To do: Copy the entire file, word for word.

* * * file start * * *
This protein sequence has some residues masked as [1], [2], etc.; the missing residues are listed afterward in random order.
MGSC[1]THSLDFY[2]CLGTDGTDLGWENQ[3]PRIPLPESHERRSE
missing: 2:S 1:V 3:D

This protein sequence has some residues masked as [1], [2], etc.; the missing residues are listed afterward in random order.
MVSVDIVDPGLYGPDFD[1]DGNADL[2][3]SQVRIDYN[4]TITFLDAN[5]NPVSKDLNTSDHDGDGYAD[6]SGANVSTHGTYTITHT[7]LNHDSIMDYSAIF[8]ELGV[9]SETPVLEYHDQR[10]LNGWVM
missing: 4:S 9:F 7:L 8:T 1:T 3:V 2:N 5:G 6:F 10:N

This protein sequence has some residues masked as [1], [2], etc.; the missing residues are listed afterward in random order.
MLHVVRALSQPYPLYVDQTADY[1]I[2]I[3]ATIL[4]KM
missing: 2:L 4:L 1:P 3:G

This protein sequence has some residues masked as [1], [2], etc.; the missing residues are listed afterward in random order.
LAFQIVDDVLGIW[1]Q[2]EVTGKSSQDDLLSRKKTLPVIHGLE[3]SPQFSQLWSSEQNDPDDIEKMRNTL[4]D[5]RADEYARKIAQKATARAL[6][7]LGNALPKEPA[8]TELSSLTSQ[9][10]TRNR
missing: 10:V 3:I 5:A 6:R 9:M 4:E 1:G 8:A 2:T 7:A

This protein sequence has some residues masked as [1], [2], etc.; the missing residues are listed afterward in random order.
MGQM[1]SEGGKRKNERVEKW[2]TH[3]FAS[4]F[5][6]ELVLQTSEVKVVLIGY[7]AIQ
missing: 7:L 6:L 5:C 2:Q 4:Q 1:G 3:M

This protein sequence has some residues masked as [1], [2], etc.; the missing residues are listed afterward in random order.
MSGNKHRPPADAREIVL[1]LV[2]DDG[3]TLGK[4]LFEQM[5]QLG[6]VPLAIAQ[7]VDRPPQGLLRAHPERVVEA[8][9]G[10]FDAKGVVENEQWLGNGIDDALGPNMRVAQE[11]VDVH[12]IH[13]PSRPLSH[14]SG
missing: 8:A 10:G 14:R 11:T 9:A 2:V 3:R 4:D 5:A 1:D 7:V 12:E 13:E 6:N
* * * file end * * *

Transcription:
This protein sequence has some residues masked as [1], [2], etc.; the missing residues are listed afterward in random order.
MGSC[1]THSLDFY[2]CLGTDGTDLGWENQ[3]PRIPLPESHERRSE
missing: 2:S 1:V 3:D

This protein sequence has some residues masked as [1], [2], etc.; the missing residues are listed afterward in random order.
MVSVDIVDPGLYGPDFD[1]DGNADL[2][3]SQVRIDYN[4]TITFLDAN[5]NPVSKDLNTSDHDGDGYAD[6]SGANVSTHGTYTITHT[7]LNHDSIMDYSAIF[8]ELGV[9]SETPVLEYHDQR[10]LNGWVM
missing: 4:S 9:F 7:L 8:T 1:T 3:V 2:N 5:G 6:F 10:N

This protein sequence has some residues masked as [1], [2], etc.; the missing residues are listed afterward in random order.
MLHVVRALSQPYPLYVDQTADY[1]I[2]I[3]ATIL[4]KM
missing: 2:L 4:L 1:P 3:G

This protein sequence has some residues masked as [1], [2], etc.; the missing residues are listed afterward in random order.
LAFQIVDDVLGIW[1]Q[2]EVTGKSSQDDLLSRKKTLPVIHGLE[3]SPQFSQLWSSEQNDPDDIEKMRNTL[4]D[5]RADEYARKIAQKATARAL[6][7]LGNALPKEPA[8]TELSSLTSQ[9][10]TRNR
missing: 10:V 3:I 5:A 6:R 9:M 4:E 1:G 8:A 2:T 7:A

This protein sequence has some residues masked as [1], [2], etc.; the missing residues are listed afterward in random order.
MGQM[1]SEGGKRKNERVEKW[2]TH[3]FAS[4]F[5][6]ELVLQTSEVKVVLIGY[7]AIQ
missing: 7:L 6:L 5:C 2:Q 4:Q 1:G 3:M

This protein sequence has some residues masked as [1], [2], etc.; the missing residues are listed afterward in random order.
MSGNKHRPPADAREIVL[1]LV[2]DDG[3]TLGK[4]LFEQM[5]QLG[6]VPLAIAQ[7]VDRPPQGLLRAHPERVVEA[8][9]G[10]FDAKGVVENEQWLGNGIDDALGPNMRVAQE[11]VDVH[12]IH[13]PSRPLSH[14]SG
missing: 8:A 10:G 14:R 11:T 9:A 2:V 3:R 4:D 5:A 1:D 7:V 12:E 13:E 6:N